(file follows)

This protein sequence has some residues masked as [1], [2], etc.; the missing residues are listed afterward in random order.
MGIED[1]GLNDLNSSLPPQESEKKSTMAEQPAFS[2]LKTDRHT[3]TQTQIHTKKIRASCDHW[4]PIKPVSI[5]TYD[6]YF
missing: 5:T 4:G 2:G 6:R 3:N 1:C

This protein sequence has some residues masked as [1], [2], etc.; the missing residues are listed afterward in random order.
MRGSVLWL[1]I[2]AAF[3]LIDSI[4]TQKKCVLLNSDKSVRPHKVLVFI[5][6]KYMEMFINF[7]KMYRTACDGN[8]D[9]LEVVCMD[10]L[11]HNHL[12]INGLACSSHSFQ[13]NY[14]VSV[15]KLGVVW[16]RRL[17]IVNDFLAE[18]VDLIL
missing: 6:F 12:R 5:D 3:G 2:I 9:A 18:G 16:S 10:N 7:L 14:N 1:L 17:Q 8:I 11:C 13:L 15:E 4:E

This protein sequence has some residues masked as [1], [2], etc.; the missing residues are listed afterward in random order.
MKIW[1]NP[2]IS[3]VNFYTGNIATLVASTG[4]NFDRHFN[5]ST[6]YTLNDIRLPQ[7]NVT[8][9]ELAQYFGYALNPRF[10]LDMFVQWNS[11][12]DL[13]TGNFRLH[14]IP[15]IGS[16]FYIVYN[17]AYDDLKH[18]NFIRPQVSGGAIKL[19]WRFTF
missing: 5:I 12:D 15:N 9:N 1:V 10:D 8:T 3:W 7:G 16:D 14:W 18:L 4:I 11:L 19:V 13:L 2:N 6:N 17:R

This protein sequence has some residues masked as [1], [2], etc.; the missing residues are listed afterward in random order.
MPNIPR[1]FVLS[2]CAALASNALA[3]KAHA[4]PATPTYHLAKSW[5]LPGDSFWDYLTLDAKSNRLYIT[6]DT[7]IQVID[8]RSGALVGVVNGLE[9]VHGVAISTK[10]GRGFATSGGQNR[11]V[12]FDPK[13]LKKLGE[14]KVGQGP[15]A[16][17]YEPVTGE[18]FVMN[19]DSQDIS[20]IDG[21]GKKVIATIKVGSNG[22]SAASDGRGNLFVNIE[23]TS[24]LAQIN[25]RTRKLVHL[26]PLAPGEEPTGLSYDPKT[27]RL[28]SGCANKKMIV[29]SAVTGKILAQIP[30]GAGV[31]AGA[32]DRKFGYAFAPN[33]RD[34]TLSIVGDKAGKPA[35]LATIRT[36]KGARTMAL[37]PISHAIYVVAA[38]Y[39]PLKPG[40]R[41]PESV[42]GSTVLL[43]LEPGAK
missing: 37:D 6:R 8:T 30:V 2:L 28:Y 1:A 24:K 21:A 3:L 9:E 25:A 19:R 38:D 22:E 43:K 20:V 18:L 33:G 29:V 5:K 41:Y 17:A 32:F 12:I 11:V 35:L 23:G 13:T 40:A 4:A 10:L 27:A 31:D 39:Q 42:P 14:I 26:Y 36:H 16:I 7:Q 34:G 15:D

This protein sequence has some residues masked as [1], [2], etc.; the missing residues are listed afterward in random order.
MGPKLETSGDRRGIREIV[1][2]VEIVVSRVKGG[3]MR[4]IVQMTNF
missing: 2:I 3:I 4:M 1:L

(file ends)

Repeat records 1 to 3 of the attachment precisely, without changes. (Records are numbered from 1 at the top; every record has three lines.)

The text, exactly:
This protein sequence has some residues masked as [1], [2], etc.; the missing residues are listed afterward in random order.
MGIED[1]GLNDLNSSLPPQESEKKSTMAEQPAFS[2]LKTDRHT[3]TQTQIHTKKIRASCDHW[4]PIKPVSI[5]TYD[6]YF
missing: 5:T 4:G 2:G 6:R 3:N 1:C

This protein sequence has some residues masked as [1], [2], etc.; the missing residues are listed afterward in random order.
MRGSVLWL[1]I[2]AAF[3]LIDSI[4]TQKKCVLLNSDKSVRPHKVLVFI[5][6]KYMEMFINF[7]KMYRTACDGN[8]D[9]LEVVCMD[10]L[11]HNHL[12]INGLACSSHSFQ[13]NY[14]VSV[15]KLGVVW[16]RRL[17]IVNDFLAE[18]VDLIL
missing: 6:F 12:R 5:D 3:G 2:I 9:A 18:G 16:S 10:N 7:L 14:N 1:L 17:Q 8:I 11:C 13:L 15:E 4:E

This protein sequence has some residues masked as [1], [2], etc.; the missing residues are listed afterward in random order.
MKIW[1]NP[2]IS[3]VNFYTGNIATLVASTG[4]NFDRHFN[5]ST[6]YTLNDIRLPQ[7]NVT[8][9]ELAQYFGYALNPRF[10]LDMFVQWNS[11][12]DL[13]TGNFRLH[14]IP[15]IGS[16]FYIVYN[17]AYDDLKH[18]NFIRPQVSGGAIKL[19]WRFTF
missing: 5:I 12:D 15:N 9:N 1:V 10:D 8:T 3:W 7:G 16:D 14:W 18:L 4:I 11:L 19:V 13:L 2:N 6:N 17:R